“Compared to the United States, where each congressman has about 20 to 50 aides, Korean lawmakers are only allowed to have a maximum of six aides. The number of policy researchers in the Assembly is only one-tenth of that of the U.S,” said Yoon Seung-yi of Kyung Hee University.

The systematic fallout stems from the fact that even the established lawmakers have a hard time holding on to their seats in the Assembly and consequently the parliamentary committees. With more than half of the incumbent lawmakers losing their seats during each election, those currently in office frequently change from one committee to another depending on vacancies. Preferences also play a major part in fickle rotation of committee compositions as popular ones are often allotted to high-profile members as rewards.

Such a frequent turnover among lawmakers prevents them from accumulating knowledge to address issues that are only getting more diverse and complex these days, political watchers say. Some critics half-jokingly label the Assembly as an organization for “amateurs” or “interns.”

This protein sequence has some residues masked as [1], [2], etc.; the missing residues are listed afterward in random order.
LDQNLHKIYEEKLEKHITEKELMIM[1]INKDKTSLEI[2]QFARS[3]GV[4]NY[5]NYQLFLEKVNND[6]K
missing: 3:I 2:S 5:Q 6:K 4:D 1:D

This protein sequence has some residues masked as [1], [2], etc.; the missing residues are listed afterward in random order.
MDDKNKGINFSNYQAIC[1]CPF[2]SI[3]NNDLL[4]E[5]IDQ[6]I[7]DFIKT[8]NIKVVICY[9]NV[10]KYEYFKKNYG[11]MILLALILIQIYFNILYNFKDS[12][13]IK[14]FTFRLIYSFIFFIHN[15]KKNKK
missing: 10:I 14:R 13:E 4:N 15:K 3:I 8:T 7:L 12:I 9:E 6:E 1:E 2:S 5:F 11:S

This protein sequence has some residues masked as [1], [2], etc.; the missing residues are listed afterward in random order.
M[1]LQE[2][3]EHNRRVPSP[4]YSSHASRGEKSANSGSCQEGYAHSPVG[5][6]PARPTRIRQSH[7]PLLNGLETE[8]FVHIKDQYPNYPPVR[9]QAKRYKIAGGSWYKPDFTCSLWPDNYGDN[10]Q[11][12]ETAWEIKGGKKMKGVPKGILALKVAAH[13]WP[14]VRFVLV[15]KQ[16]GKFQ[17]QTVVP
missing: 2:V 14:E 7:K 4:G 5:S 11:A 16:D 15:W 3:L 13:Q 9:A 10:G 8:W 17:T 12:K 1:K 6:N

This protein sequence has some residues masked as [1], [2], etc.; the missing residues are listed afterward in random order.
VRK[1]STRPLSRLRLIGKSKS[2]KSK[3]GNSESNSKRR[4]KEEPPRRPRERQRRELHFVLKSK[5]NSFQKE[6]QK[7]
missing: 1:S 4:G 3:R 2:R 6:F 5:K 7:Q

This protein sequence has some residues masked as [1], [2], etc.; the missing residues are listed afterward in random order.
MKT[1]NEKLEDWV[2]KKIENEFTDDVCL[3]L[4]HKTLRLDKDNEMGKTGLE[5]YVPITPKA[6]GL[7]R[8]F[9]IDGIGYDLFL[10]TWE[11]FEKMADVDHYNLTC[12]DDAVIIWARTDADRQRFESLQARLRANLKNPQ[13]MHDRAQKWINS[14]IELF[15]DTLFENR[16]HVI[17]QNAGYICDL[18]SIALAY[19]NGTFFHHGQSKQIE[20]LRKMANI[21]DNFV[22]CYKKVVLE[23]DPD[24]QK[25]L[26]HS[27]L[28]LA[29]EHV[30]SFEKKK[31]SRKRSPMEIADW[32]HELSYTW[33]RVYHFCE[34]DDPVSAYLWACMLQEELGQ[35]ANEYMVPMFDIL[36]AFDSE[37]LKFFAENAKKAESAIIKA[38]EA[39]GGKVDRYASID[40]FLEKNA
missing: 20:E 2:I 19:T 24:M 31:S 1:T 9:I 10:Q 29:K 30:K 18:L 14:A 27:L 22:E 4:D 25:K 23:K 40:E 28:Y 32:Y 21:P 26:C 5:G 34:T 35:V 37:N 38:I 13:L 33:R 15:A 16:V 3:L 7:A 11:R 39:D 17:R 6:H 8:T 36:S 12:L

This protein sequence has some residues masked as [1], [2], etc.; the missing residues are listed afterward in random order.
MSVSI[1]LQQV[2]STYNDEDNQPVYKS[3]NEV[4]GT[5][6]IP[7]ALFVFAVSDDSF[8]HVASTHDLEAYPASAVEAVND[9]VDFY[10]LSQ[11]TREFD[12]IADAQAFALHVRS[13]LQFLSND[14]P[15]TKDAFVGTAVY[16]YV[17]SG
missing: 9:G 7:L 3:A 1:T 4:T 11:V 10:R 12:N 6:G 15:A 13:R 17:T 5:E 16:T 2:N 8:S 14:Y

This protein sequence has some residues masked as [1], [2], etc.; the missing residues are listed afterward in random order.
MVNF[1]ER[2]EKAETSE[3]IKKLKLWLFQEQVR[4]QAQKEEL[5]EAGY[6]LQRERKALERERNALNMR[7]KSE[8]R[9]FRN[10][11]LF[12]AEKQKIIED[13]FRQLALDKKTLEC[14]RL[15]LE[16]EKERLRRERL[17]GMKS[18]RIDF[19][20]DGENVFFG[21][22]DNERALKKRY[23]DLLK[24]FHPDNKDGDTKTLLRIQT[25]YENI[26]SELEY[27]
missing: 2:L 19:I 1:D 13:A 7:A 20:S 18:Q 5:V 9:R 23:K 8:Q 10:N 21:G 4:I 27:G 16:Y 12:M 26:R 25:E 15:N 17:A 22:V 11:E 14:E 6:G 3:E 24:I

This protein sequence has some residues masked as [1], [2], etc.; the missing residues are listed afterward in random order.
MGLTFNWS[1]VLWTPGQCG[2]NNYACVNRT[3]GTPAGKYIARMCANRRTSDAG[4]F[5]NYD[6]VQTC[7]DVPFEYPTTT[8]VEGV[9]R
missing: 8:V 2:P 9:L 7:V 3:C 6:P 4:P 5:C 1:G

The dysfunctional parliament, the pundits said, will persist unless changes are made to the unique culture of Korea’s political system that centers on the prominence of party heavyweights, not rank-and-file lawmakers’ political expertise in legislative affairs.

“Since Korea’s political parties’ depend upon the prominence of party heavyweights, the best strategy for lawmakers who want to raise their profile is to impress the top-brass in parties, not to develop political expertise,” said Yoon.